MAN'S BEST FRIEND

Aim gun at yourself, not dogs

Dogs instinctively look for shelter from man—that there are stray dogs means humanity has failed.

In Summary

• Dogs instinctively look for shelter from man—that there are stray dogs means humanity has failed.

• That there are many stray dogs in your neighbourhood probably means that there is enough food and water in the streets.

Aim guns at yourself, not dogs
Aim guns at yourself, not dogs
Image: STAR ILLUSTRATED

The history of man isn’t complete without the mention of dogs. These friendly animals have walked beside man throughout the ages, offering unconditional companionship and security. The closeness of this relationship has culminated in the phrase—the dog is man’s best friend.

Dogs today play even more critical roles in human life. Dogs are used in medicine to sniff when epileptics are about to experience seizures. Scientists are currently studying how dogs can be used to smell cancer cells. Dogs are being used to sniff out narcotics concealed in bags in airports and bombs, subsequently saving lives.

For the love of dogs humanity has supported their perpetuation and today the world is home to millions of dogs, sadly some of them homeless. Humanity has grown less friendly to their erstwhile friend and today dogs can be found roaming in all major towns, especially in developing countries.

 

Stray dogs are treated harshly; they have evolved to be aggressive towards their earthly master. No doubt roaming dogs pose a great health challenge to the public but we must also ask the hard question—how have we as humans contributed to this?

It was reported recently that some counties have passed legislation to kill all roaming dogs? A stray dog is one not under the direct control of a person (owner) or not prevented from roaming. There are free-roaming owned dogs that are not under direct control or restriction at a particular time.

Many countries, including Kenya, already have good legislation framework that advocate registration, identification and vaccination against rabies of all dogs. If these legislations were enforced, most of the current challenges would be addressed in a humane way without abusing the welfare of dogs.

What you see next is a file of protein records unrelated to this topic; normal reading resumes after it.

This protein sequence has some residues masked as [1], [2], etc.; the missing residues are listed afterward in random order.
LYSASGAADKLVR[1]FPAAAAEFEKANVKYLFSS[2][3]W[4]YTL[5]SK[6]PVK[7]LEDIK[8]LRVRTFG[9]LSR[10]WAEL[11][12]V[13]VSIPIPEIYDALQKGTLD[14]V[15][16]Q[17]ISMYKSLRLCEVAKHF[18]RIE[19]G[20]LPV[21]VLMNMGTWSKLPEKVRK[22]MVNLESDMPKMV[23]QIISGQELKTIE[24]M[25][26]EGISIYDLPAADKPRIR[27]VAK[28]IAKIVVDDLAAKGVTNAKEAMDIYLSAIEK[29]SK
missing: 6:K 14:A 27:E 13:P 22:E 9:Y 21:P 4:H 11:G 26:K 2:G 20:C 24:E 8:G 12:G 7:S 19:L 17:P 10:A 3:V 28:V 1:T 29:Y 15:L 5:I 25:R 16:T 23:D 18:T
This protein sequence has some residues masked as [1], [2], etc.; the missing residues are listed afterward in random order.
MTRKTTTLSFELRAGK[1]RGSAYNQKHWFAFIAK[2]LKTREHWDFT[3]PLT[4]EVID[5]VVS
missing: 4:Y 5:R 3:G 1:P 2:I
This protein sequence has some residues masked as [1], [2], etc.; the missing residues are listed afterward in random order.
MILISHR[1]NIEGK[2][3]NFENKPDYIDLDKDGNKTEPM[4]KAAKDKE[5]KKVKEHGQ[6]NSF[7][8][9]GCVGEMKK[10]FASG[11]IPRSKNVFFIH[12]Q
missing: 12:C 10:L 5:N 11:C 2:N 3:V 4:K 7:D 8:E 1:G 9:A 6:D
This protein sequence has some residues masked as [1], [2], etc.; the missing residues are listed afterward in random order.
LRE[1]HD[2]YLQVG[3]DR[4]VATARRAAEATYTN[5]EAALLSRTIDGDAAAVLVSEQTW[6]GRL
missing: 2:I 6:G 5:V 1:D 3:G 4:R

There is another category that includes free-roaming dogs with no owners. Feral dogs are domestic dogs that have reverted to the wild state and are no longer dependent upon humans. In all these categories; human behaviour is the common denominator as a root cause and that is where the guns should be fired, not at man’s best friend. Dogs instinctively look for shelter from man—that there are stray dogs means humanity has failed.

The presence of uncollected garbage is among the main factors that support the emergence of stray or roaming dogs. That there are many stray dogs in your neighbourhood probably means that there is enough food and water out there in the streets.

So the shoot-to-kill order looks like fighting a fire from the top and not at its root. It is a short-term measure that will lower competition among the residual population, hence, more reproduction and reversal of the process.

It would be better to educate the masses on responsible dog ownership and population control measures. Responsible ownership is about knowing that the dog depends on the owners in as much as the owner depends on it. It means that a dog owner is duty bound to provide shelter and food to their dogs.

Many countries, including Kenya, already have good legislation framework that advocate registration, identification and vaccination against rabies of all dogs. If these legislations were enforced, most of the current challenges would be addressed in a humane way without abusing the welfare of dogs.

 

Confinement of dogs, for example, will minimise aggression, nuisance and injuries they may pose to those in the neighbourhood. Annual vaccination of dogs against rabies by the owners can easily result in eradication of rabies from the world.

However, a recent knowledge attitudes and practices study done in Nairobi funded by the World Animal Protection shows that most dog owners aren’t aware of the existence of such methods. Good public education on responsible dog ownership can come in handy in ensuring their numbers are within habitable limits.

The World Organization for Animal Health advocates control of dog population but without causing unnecessary or avoidable subsequent suffering. The OIE vouches for the involvement of veterinary doctors to take the lead in ensuring animal welfare while carrying out dog population control and coordinating the activities of other competent public institutions and/or agencies.

The OIE notes that dog population control must be accompanied by changes in human behaviour because dog ecology is linked to human activities.

Director, World Animal Protection-Africa